Rustin Meyer Assignment 4.docx - Daniel Washington Rustin Meyer PSYC 2220 Assignment 4 Proper and Improper Linear Models Overconfidence can threaten our

Rustin Meyer Assignment 4.docx - Daniel Washington Rustin...

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Daniel Washington 03/18/2015 Rustin Meyer PSYC 2220 Assignment 4: Proper and Improper Linear Models Overconfidence can threaten our decision making capabilities and our judgment in the sense that it may cause us to overlook important details or not consider all possibilities when making a decision. Moreover, overconfidence can exacerbate the extent to which we overestimate the accuracy of our global intuitive judgment in terms of arriving to conclusions on certain situations. One example is arriving to the conclusion that individuals who stutter are less intelligent, less confident, and are more prone to anxiety than those who do not stutter. This type of bias may be fueled by what an individual has learned about stuttering, and if they have learned that stuttering results from a lack of confidence and is fueled by anxiety, then they will categorize all stutterers as individuals who are prone to anxiety and lack confidence. While this may be the case for some individuals who stutter, it is not plausible to conclude that stuttering itself equates to a lack of intelligence and high anxiety, nor is it plausible to generalize all stutterers as individuals who are less intelligent than non-stutterers. Having this type of bias can inevitably cause one to overestimate their ability to judge others and it can cause one to not consider other alternative explanations as to why a particular situation is producing a certain outcome. In addition, stereotypes, confirmation biases, availability heuristics, and representative heuristics are other dangerous facets that we use to make predictions about certain outcomes.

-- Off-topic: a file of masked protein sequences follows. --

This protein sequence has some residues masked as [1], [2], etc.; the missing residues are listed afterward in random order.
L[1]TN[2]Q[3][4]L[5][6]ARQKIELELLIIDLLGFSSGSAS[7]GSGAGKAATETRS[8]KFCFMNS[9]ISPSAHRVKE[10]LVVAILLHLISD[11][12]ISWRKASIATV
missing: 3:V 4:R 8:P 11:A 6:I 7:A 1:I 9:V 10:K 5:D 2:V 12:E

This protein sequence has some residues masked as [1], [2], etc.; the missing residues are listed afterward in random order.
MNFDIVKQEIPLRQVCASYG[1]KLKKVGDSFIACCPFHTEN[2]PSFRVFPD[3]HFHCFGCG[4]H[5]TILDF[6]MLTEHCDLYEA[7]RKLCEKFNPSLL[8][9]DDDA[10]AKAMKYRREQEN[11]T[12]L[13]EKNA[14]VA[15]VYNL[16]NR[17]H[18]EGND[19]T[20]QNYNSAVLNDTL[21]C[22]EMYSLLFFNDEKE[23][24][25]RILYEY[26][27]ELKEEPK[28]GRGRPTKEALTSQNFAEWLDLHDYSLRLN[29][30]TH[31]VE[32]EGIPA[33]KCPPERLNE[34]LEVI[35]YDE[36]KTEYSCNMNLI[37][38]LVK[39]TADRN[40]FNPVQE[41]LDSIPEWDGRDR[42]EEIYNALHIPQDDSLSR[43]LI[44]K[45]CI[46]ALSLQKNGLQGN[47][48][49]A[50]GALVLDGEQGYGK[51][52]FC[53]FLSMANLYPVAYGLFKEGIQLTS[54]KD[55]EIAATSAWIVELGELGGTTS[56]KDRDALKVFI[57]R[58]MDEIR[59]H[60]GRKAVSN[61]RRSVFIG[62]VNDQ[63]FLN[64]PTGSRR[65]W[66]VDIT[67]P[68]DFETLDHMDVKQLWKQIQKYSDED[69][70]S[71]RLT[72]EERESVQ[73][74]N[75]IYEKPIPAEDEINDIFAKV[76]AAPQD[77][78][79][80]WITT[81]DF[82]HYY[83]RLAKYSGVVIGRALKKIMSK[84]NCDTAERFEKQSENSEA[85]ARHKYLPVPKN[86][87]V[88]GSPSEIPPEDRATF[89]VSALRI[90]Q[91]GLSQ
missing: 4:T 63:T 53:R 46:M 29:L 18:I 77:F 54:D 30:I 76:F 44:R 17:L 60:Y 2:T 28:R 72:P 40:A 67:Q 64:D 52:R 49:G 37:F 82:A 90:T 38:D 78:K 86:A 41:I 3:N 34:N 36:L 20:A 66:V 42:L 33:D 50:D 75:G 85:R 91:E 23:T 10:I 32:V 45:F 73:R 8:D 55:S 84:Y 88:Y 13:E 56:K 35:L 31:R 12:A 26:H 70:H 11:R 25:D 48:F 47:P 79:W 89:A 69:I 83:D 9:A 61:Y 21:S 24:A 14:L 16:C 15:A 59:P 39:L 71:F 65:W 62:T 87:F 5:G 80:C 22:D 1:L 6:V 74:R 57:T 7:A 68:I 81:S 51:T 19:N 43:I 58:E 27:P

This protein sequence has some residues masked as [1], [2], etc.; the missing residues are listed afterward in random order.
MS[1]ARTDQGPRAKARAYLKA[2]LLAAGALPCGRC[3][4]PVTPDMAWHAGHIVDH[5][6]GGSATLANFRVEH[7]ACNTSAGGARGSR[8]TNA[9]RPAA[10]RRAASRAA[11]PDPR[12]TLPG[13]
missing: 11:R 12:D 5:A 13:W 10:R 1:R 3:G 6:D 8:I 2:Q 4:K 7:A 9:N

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Interestingly enough, research has suggested that linear models, which are weighted averages used to measure outcomes and make predictions, are the most constructive means to assessing situations and individual characteristics compared to intuitive global predictions. For example, in one study, 37,500 sailors in World War II were tested on their performance in navy elementary school, and based on the results of the study, the test scores yielded more valid and more reliable predictions than judges who interviewed the sailors and had access to the scores. It is plausible to conclude that the lack of validity of the unstructured interviews in the study may have resulted from factors such as the relationship between the interviewer and the interviewee. If an interviewer establishes a great rapport with an interviewee and the interviewee possesses certain personality characteristics that the interviewer deems to be desirable, then that interviewer may be more inclined to emphasize the interviewee’s positive attributes. Or on the contrary, if an interviewer and interviewee do not establish a good rapport, then the interviewer may be more inclined to pay closer attention to what the interviewee could be lacking in. No matter how objective we attempt to be, personal biases and schemas can still shape how we respond to situations, how we respond to individuals, and how we make assessments and form perceptions. So in conclusion, people are not always reliable sources for making measurements
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